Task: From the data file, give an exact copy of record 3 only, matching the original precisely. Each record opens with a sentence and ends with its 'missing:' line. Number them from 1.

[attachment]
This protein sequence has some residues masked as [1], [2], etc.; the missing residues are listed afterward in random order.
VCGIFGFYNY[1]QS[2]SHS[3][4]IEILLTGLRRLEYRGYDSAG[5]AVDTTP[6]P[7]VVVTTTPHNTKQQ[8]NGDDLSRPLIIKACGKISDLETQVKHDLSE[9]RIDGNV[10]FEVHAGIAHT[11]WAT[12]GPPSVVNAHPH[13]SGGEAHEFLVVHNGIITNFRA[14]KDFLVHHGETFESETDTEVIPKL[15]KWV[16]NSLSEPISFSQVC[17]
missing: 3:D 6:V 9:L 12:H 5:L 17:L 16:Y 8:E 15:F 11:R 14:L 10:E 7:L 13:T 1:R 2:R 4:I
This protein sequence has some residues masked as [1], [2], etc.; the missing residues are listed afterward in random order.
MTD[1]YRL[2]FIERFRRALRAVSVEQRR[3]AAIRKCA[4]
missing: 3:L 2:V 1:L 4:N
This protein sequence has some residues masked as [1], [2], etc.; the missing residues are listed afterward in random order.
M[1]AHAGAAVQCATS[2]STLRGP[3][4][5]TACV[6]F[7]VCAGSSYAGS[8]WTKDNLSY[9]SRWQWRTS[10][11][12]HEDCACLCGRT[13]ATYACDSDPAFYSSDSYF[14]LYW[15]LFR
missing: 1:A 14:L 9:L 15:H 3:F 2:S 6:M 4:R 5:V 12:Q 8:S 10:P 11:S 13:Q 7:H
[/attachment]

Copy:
This protein sequence has some residues masked as [1], [2], etc.; the missing residues are listed afterward in random order.
M[1]AHAGAAVQCATS[2]STLRGP[3][4][5]TACV[6]F[7]VCAGSSYAGS[8]WTKDNLSY[9]SRWQWRTS[10][11][12]HEDCACLCGRT[13]ATYACDSDPAFYSSDSYF[14]LYW[15]LFR
missing: 1:A 14:L 9:L 15:H 3:F 2:S 6:M 4:R 5:V 12:Q 8:S 10:P 11:S 13:Q 7:H